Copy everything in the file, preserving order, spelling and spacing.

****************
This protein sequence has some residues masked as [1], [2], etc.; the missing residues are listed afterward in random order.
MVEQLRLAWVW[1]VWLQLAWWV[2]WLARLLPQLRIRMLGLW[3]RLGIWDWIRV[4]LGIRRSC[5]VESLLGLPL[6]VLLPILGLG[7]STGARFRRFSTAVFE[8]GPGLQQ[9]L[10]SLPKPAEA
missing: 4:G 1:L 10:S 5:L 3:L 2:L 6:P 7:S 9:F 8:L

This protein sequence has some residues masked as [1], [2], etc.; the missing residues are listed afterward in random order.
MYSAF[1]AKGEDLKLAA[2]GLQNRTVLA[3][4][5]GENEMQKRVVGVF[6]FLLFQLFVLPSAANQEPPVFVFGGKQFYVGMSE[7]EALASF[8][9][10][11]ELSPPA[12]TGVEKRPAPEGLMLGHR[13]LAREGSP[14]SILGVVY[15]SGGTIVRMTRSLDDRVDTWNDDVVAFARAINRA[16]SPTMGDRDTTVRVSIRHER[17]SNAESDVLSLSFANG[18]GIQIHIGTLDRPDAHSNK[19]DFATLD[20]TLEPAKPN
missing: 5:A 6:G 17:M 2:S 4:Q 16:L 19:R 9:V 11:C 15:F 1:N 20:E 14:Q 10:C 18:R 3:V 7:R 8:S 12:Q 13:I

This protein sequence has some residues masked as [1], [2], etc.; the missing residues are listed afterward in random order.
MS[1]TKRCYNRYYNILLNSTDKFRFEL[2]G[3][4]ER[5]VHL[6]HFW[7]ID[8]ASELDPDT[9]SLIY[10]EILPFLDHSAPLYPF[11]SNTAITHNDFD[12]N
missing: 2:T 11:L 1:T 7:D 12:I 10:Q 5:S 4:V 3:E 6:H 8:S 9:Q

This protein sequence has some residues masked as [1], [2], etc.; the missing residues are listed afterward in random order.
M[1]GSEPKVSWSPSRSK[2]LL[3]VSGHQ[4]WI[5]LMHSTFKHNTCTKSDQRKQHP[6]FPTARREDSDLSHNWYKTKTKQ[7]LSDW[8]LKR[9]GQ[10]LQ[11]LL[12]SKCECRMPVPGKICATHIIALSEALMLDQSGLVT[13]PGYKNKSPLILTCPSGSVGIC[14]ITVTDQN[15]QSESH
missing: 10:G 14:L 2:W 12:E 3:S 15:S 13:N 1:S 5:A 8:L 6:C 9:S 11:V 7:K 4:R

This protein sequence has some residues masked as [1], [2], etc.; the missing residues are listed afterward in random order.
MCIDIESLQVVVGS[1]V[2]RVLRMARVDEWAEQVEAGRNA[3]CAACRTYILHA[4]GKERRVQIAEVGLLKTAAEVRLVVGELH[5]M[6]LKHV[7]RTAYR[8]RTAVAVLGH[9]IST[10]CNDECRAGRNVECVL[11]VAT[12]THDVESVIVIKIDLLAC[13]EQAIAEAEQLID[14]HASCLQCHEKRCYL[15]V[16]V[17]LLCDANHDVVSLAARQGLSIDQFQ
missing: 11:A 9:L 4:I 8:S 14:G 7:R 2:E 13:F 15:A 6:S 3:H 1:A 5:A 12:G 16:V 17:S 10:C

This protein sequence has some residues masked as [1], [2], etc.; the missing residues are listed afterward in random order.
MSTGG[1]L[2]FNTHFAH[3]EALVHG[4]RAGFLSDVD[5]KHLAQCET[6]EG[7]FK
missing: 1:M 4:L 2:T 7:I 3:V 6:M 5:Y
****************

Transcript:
This protein sequence has some residues masked as [1], [2], etc.; the missing residues are listed afterward in random order.
MVEQLRLAWVW[1]VWLQLAWWV[2]WLARLLPQLRIRMLGLW[3]RLGIWDWIRV[4]LGIRRSC[5]VESLLGLPL[6]VLLPILGLG[7]STGARFRRFSTAVFE[8]GPGLQQ[9]L[10]SLPKPAEA
missing: 4:G 1:L 10:S 5:L 3:L 2:L 6:P 7:S 9:F 8:L

This protein sequence has some residues masked as [1], [2], etc.; the missing residues are listed afterward in random order.
MYSAF[1]AKGEDLKLAA[2]GLQNRTVLA[3][4][5]GENEMQKRVVGVF[6]FLLFQLFVLPSAANQEPPVFVFGGKQFYVGMSE[7]EALASF[8][9][10][11]ELSPPA[12]TGVEKRPAPEGLMLGHR[13]LAREGSP[14]SILGVVY[15]SGGTIVRMTRSLDDRVDTWNDDVVAFARAINRA[16]SPTMGDRDTTVRVSIRHER[17]SNAESDVLSLSFANG[18]GIQIHIGTLDRPDAHSNK[19]DFATLD[20]TLEPAKPN
missing: 5:A 6:G 17:M 2:S 4:Q 16:L 19:R 9:V 11:C 15:F 1:N 20:E 14:Q 10:C 18:R 3:V 7:R 8:S 12:Q 13:I

This protein sequence has some residues masked as [1], [2], etc.; the missing residues are listed afterward in random order.
MS[1]TKRCYNRYYNILLNSTDKFRFEL[2]G[3][4]ER[5]VHL[6]HFW[7]ID[8]ASELDPDT[9]SLIY[10]EILPFLDHSAPLYPF[11]SNTAITHNDFD[12]N
missing: 2:T 11:L 1:T 7:D 12:I 10:Q 5:S 4:V 3:E 6:H 8:S 9:Q

This protein sequence has some residues masked as [1], [2], etc.; the missing residues are listed afterward in random order.
M[1]GSEPKVSWSPSRSK[2]LL[3]VSGHQ[4]WI[5]LMHSTFKHNTCTKSDQRKQHP[6]FPTARREDSDLSHNWYKTKTKQ[7]LSDW[8]LKR[9]GQ[10]LQ[11]LL[12]SKCECRMPVPGKICATHIIALSEALMLDQSGLVT[13]PGYKNKSPLILTCPSGSVGIC[14]ITVTDQN[15]QSESH
missing: 10:G 14:L 2:W 12:E 3:S 15:S 13:N 1:S 5:A 8:L 6:C 9:S 11:V 7:K 4:R

This protein sequence has some residues masked as [1], [2], etc.; the missing residues are listed afterward in random order.
MCIDIESLQVVVGS[1]V[2]RVLRMARVDEWAEQVEAGRNA[3]CAACRTYILHA[4]GKERRVQIAEVGLLKTAAEVRLVVGELH[5]M[6]LKHV[7]RTAYR[8]RTAVAVLGH[9]IST[10]CNDECRAGRNVECVL[11]VAT[12]THDVESVIVIKIDLLAC[13]EQAIAEAEQLID[14]HASCLQCHEKRCYL[15]V[16]V[17]LLCDANHDVVSLAARQGLSIDQFQ
missing: 11:A 9:L 4:I 8:S 14:G 7:R 2:E 13:F 15:A 6:S 3:H 1:A 5:A 12:G 16:V 17:S 10:C

This protein sequence has some residues masked as [1], [2], etc.; the missing residues are listed afterward in random order.
MSTGG[1]L[2]FNTHFAH[3]EALVHG[4]RAGFLSDVD[5]KHLAQCET[6]EG[7]FK
missing: 1:M 4:L 2:T 7:I 3:V 6:M 5:Y